Calveta should write up clear job descriptions for each position. Job descriptions can help management with the design of a new reward system, staffing, training, and performance control. (Grant, 1989) The company should allow each employee to develop a personal goal-setting plan. This gives the employees an opportunity to set and achieve high level goals. Adding a performance-contingent reward will increase overall satisfaction. This approach will not detract from the company's culture. Account managers will be given an opportunity to grow within their position and still be rewarded. This also solves the customer retention issues. Based on the theories of Cherrington, rewarding employees in a noncontingent reward system does not impact performance. The employees are currently being rewarded without having to achieve. This approach does not ensure the best performance from the employee. Adopting a goal-setting plan with feedback and a contingent-based reward system will better serve the company.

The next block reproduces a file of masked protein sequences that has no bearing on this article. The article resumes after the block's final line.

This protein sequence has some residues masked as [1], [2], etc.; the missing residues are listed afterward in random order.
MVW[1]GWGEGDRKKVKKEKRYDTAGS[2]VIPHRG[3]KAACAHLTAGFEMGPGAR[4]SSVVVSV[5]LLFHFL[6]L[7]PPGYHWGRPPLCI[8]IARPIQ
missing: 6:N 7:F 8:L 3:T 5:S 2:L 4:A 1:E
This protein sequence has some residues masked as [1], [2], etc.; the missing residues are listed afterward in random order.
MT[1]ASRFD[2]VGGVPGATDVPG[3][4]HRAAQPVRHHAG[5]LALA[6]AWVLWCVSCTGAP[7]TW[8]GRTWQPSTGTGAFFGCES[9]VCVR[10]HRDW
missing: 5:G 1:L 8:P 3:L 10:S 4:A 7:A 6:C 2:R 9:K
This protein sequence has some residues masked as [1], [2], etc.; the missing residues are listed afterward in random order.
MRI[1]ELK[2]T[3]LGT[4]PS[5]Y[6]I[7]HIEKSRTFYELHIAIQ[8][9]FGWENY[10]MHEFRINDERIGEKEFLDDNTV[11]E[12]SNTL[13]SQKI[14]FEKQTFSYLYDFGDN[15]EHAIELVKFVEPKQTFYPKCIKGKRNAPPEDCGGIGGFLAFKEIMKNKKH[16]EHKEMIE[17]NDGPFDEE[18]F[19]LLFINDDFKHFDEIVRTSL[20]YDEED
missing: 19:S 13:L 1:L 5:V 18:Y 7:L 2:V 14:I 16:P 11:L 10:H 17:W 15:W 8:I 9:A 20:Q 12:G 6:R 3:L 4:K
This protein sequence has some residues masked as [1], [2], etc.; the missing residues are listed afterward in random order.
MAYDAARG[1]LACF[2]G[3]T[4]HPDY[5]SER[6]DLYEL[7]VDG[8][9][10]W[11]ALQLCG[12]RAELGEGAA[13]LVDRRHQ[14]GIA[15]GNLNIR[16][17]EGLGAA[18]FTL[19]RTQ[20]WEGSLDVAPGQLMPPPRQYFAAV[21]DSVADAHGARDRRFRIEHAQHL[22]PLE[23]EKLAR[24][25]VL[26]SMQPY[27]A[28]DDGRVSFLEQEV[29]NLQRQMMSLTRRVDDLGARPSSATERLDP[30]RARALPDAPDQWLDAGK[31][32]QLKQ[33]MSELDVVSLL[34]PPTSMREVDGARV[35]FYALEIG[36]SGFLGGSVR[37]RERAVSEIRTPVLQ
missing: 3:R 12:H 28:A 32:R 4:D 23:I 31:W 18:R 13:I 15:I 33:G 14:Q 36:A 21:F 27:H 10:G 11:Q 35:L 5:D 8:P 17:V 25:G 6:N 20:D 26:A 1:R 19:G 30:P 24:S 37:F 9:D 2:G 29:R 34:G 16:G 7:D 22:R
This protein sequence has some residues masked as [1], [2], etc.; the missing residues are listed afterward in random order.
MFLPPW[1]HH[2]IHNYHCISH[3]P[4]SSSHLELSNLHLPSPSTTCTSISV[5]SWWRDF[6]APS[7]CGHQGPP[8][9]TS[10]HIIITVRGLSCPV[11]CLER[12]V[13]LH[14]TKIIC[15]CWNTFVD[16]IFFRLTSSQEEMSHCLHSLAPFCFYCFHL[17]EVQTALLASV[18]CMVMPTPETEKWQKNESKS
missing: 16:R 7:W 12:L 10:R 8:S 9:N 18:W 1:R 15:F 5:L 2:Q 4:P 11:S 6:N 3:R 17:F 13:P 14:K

References

Cameron, Judy, & Pierce, David W., (April 30, 2002). Rewards and Intrinsic Motivation: Resolving the Controversy. Westport, Connecticut: Bergin & Garvey.

Cherrington, David J. & Cherrington, J. Owen. (1973). Contingent reinforcement in budgeting and performance appraisals. Retrieved from http://www23.us.archive.org/stream/contingentreinfo107cher/contingentreinfo107cher_djvu.txt

Cherrington, David J., Reitz, H. Joseph, & Scott, William E. (1971). Effects of Contingent and Non-Contingent Reward on the Relationship Between Satisfaction and Task Performance. Journal of Applied Psychology, 55, 531-536.

Gagne, Maryle'ne, & Deci, Edward L. (2005). Self-determination theory and work Motivation. Journal of Organizational Behavior, 26, 331-362. DOI: 10.1002/j.322

Gawel, Joseph E. (1997). Herzberg's theory of motivation and Maslow's hierarchy of needs. Practical Assessment, Research & Evaluation, 5(11). Retrieved March 15, 2012 from http://PAREonline.net/getvn.asp?v=5&n=11